The House of Nasi: the Duke of Naxos

The House of Nasi: the Duke of Naxos

The House of Nasi: the Duke of Naxos

The House of Nasi: the Duke of Naxos

Excerpt

In 1947, I completed a biography of Doña Gracia Nasi, one of the most remarkable figures of sixteenth-century history and one of the outstanding Jewish women of all time. I intimated at the time that this volume would in due course be rounded off by a sequel dealing with the astonishing career of her nephew and son-in-law, Joseph Nasi, Duke of Naxos. This is now presented to the reader. It is complete in itself, but should be read in conjunction with the other work, the two forming in fact successive parts of the same romantic history.

As in Doña Gracia, I have given references to my sources only when they are difficult to find or have been overlooked by previous writers on the subject. They are most numerous in the last chapter, which I thought it desirable to round off with an account -- to a large extent entirely new -- of the Jewish statesmen at the Turkish court at the close of the sixteenth century, after Joseph Nasi's fall.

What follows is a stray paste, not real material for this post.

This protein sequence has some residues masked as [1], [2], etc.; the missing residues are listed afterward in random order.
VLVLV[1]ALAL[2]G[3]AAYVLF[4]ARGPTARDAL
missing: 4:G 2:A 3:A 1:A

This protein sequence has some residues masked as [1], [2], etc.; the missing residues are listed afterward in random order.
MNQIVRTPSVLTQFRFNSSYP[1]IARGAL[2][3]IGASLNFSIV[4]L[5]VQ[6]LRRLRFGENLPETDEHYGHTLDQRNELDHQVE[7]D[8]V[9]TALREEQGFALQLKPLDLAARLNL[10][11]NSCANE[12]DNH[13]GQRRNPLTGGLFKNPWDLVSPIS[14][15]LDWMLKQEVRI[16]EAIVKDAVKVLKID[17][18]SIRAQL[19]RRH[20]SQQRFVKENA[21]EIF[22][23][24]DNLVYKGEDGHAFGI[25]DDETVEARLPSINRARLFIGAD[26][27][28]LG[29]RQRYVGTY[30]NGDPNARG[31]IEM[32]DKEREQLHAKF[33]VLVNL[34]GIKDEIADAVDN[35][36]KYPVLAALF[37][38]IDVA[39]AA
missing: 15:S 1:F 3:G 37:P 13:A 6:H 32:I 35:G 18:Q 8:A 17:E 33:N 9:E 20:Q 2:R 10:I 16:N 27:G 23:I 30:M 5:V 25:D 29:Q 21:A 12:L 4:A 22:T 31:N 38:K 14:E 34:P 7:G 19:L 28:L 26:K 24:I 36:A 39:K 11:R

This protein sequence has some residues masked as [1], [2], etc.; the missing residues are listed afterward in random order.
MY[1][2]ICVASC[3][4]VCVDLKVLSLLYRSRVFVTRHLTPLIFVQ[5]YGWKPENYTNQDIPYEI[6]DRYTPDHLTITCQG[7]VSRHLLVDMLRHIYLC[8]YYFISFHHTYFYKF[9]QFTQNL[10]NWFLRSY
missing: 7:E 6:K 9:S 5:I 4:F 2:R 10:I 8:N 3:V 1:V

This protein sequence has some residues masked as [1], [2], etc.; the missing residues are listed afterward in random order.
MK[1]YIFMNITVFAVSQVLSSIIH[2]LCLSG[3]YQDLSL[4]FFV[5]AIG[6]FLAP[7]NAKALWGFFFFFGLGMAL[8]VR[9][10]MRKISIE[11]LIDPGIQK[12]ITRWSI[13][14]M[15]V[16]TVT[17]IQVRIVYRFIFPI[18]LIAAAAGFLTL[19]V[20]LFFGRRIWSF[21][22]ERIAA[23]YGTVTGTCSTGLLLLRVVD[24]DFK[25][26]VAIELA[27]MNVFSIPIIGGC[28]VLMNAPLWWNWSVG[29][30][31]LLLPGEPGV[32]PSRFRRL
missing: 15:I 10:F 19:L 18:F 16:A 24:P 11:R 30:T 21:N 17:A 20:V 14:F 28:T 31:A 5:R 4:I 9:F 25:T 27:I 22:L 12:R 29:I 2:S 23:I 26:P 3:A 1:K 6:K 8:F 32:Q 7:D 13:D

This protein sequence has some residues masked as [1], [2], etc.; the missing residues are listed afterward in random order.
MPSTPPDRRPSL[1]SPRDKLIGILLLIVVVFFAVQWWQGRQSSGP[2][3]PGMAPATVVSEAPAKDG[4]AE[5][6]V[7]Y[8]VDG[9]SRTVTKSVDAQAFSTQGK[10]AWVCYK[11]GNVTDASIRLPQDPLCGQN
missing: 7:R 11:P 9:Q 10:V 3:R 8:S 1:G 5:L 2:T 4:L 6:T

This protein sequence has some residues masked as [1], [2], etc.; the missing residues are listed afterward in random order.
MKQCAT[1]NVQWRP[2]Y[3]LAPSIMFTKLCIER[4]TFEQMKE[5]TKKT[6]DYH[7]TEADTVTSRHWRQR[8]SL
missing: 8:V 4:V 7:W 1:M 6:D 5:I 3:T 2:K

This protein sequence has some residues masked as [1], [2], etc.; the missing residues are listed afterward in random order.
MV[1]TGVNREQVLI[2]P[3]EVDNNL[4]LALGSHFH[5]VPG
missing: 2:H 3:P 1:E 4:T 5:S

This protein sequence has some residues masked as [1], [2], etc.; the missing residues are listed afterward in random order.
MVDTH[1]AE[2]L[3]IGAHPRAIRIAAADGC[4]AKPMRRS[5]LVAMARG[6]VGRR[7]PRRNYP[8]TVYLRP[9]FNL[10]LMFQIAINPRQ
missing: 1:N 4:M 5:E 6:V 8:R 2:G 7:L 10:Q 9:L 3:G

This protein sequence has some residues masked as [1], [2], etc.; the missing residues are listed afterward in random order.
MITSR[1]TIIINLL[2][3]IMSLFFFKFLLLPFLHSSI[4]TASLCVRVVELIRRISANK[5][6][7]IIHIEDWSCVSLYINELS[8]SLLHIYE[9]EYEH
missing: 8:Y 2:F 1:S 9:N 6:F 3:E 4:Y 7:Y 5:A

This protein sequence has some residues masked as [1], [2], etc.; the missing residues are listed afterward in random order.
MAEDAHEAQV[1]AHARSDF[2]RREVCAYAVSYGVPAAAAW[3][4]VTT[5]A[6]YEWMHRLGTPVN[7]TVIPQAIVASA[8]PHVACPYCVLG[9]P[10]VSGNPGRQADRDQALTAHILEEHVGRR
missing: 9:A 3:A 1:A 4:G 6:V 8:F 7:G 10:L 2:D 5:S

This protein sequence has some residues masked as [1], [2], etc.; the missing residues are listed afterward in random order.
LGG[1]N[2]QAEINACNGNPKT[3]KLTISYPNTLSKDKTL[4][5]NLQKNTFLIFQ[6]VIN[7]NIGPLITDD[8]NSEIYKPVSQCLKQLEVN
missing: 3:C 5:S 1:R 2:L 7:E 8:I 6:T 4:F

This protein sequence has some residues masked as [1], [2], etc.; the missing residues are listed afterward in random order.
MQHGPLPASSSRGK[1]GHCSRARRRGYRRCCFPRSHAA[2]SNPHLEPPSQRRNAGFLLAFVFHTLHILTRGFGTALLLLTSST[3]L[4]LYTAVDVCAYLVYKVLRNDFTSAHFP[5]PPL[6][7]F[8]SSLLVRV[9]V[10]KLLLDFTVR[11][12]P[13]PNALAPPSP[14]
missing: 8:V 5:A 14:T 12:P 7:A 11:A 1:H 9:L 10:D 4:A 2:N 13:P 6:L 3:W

It is a pleasure for me to express my thanks to Mr. Meir Benayahu of Jerusalem for providing me with some information that was inaccessible to me in England; and to Professor A. Galante of Istanbul for reading the proofs and thus removing my diffidence at publishing a work which deals with an aspect of Jewish history formerly unfamiliar to me.

CECIL ROTH

OXFORD
January, 1948 . . .

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